Reviewed by Joe Regan Jr.
Dec. 7, 2013
Wall Street Journal’s Will Friedwald and multiple award winner Bill Zeffiro put together a rather unusual show at Urban Stages “Winter Rhythms” series on Saturday, December 7 entitled “Sinatra at the Movies.” There was a large cast of performers and so many songs were featured that they were usually sung in trios, although they weren’t brief medleys; they were complete performances of songs including verses sung by Frank Sinatra except for some that were featured in Sinatra films sung by others.
The most unusual opening was a version of the famous jazz theme from Sinatra’s “The Man With the Golden Arm” movie with lyrics sung strikingly by Molly Pope.
The first trio was “The Music Stopped” sung beautifully by Nicolas King, a Cahn-Styne song from “Step Lively” entitled “Some Other Time” which Karen Oberlin sang luminously, and a warm “I Couldn’t Sleep A Wink Last Night” sung by Cary Hoffman who does a Sinatra show quite regularly in New York. The second trio was a wild version of “Saturday Night Is the Loneliest Night of the Week” sung by Kat Gang and Hilary Gardner, “What Makes the Sunset,” a forgotten gem from “Anchors Aweigh” was delivered flawlessly by Naya Rodriguez-Castinado, and a song from “The House I Live In,” the Academy Award winning short entitled “If You Are But A Dream,” sung wonderfully by 54 Below Callback winner, young Rebekah Lowin.
Perhaps the most unusual of the selections was an area from Mozart’s “Don Giovanni” which was sung in “It Happened in Brooklyn” by Sinatra and Kathryn Grayson. It was delivered in full operatic tandem by Rodriguez-Castinado and King, surprisingly showing their quite capable classical chops! Two rare songs from the same film followed, “It’s The Same Old Dream,” sung by Margi Gianquinto and “Brooklyn Bridge” sung by Gardner.
Marie Dobbs did a full imitation of Sinatra and Betty Garrett in “On The Town” Empire State building scene leading into the duet “You’re Awful.,” quite a tour de force. Friedwald introduced a medley as being from the worst movie Sinatra ever made, “The Miracle of the Bells.” They were the familiar “Otchi-Tchor-Ni-Ya,” a song entitled “Ever Homeward” which Styne and Cahn adapted from a traditional Polish folk song. These were sung vigorously by Tatiana Eve-Marie, Adrien Chevalier and the Avalon Jazz Band (voice, guitar and violin) to great audience applause.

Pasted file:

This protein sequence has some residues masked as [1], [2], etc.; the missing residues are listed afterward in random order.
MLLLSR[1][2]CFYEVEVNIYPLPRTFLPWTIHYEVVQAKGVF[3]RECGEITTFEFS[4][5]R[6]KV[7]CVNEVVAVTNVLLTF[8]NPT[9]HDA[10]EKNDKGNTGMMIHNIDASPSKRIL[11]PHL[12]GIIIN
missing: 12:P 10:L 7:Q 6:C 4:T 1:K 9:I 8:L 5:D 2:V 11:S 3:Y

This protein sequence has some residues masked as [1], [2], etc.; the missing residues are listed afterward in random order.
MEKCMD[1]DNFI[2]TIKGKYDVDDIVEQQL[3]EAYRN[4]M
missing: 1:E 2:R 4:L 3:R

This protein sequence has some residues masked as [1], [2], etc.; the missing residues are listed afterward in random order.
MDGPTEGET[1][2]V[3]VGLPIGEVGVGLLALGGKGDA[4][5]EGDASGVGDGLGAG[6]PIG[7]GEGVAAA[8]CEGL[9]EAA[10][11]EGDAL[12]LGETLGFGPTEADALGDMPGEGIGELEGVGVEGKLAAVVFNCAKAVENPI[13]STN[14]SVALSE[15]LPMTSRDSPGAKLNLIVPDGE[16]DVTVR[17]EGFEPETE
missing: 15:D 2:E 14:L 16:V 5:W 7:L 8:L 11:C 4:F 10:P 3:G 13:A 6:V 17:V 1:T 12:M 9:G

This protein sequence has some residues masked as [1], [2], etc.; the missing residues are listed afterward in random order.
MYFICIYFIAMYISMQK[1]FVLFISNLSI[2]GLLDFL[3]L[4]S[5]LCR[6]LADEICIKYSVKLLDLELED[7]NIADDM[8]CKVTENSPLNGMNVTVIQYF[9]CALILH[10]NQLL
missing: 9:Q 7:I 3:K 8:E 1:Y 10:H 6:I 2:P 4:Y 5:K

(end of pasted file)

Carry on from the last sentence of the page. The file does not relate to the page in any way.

The second half had more rarities, some better forgotten. Zeffiro opened with the song that Sinatra always said was the worst song he ever recorded, “Mama Will Bark” with busty Victoria Ray Sook in the Dagmar part, and the audience supplying the barks! Eric Yves Garcia, who just received a rave from Stephen Holden, took over the piano and did Cole Porter’s “Farewell, Amanda” which is heard on the radio in “Adam’s Rib,” demonstrating why he is this year’s multiple award winner! Garcia stayed at the piano and dueted with Lauren Fox on “She’s Funny That Way,” from “Meet Danny Wilson” with Fox doing funny and wry comments on her parts of that standard.
Marissa Mulder did the very rare “You My Love” (lyrics by Mack Gordon) from “Young At Heart.” It was a beautiful song deserving more exposure. She looked great and sang it with great emotion. Then Alexis Kole took over the piano and played and sang the title song from “Not As A Stranger,” not a great song but her performance made it sound exceptional!
The medley from “Guys and Dolls” was sung well but they were all songs not sung by Sinatra in the movie, “I’ve Never Been In Love Before” and “My Time of Day” both sung tenderly by Sigali Hamberger and Frank Loesser’s new song, “Pet Me Poppa,” sung energetically by Sook.
One of the real discoveries was the forgotten theme song from “Johnny Concho,” “Wait For Me,” sung gorgeously by Lauren Fox. And the song from the gay bar scene in “Advise and Consent” sung by Kat Gang.
Jeff Harnar, who is doing the great Sammy Cahn tribute show at Stage 72, did his stunning version of “All the Way.” Then the entire cast filled the stage and got the audience to sing-along on one of Sinatra’s biggest hits.
The Winter Rhythms series produced and directed by Peter Napolitano is one of the best bargains in the city right now and there are several more in the series. Proceeds from the tickets go to the Urban Stages outreach program exposing the Great American Songbook to youth in schools.
Photos: Maryann Lopinto